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Last modified on Oct 15, 2020 in general
Minecraft servers aren’t cheap to host or to maintain, and keeping a large server (or a network of servers!) up with your own pocket money isn’t a viable long-term option for most people.
Consider the expenses of hosting a well-developed Minecraft server: there’s the actual hosting itself which, depending on the amount of servers on your network and their specifications, can add up to quite a bit just on its own. But for large servers, there are so many more. To list but a few examples:
And that’s not nearly all of them. New expenses will crop up all the time, unexpectedly, adding up to quite the sum at the end of the month. This is exactly why server monetization isn’t just a good way to earn income on the side — it can be vital to a server’s survival.
There’s a huge number of ways towards monetizing a server, and while not each is viable for every type of server, this guide will cover the most important ones.
As with all things — particularly those relating to money — there’s some considerations and caveats to take into account and be aware of.
The first and arguably biggest factor on your server’s monetization potential is its marketability. This can be reflected in many ways — chiefly, the server’s appeal, and the server’s community. A server’s potential for money-making is directly correlated to both the number of regular players your server has, alongside how invested those players are in your server.
Making your server stand out from the rest will naturally draw in a larger player base. You have to give players a reason to join your server and stick to it for a longer period of time; in a world with thousands of Minecraft servers, you need to make your own stand out in some way. Whether that’s unique builds, or gamemodes, or something completely else is up to you, but this is a hugely important factor to consider.
A strong sense of community is something else that energizes your players into spending money on your server. As the Minecraft Terms of Service disallow purchasing in-game advantages for real-world money (we’ll get into that a bit later), fostering a community on your server will get your players attached to it, and far more willing to spend money on donations or cosmetic perks to keep the server running.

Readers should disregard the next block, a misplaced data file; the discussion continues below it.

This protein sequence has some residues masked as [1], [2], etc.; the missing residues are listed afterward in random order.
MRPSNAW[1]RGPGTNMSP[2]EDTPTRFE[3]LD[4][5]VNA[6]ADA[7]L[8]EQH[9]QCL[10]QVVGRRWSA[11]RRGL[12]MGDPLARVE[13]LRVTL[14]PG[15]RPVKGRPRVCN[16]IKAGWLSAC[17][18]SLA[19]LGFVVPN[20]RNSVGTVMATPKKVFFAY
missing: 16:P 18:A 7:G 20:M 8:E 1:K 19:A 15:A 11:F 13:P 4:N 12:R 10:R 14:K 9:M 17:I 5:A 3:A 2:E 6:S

Beyond these two, and perhaps just as important, is marketing. For many new players to hear about and join your server, you can’t only rely on word-of-mouth advertising. Make sure your server is listed on online Minecraft server lists. Encourage voting for your server with in-game rewards. Run and advertise server-wide events, giveaways, and similar, and try and drive YouTube and Twitch traffic onto your server to increase its popularity.
Minecraft’s Commercial Usage Guidelines expressly forbid selling any in-game benefits for real-world money. The guidelines are quite easy to digest and understand, but in essence, any in-game benefit — including items, commands, plugin functionality and similar — are not allowed to be sold for real-world money.
However, this does not include things that don’t affect the actual gameplay. You can still sell cosmetics, ask for donations, have sponsor and affiliate links on your server, or even charge access for it. Those are allowed. As long as you’re not selling something that affects the gameplay in any way beyond the cosmetic, it doesn’t go against the guidelines.
The most basic and direct method of monetization is simply the generosity of your community.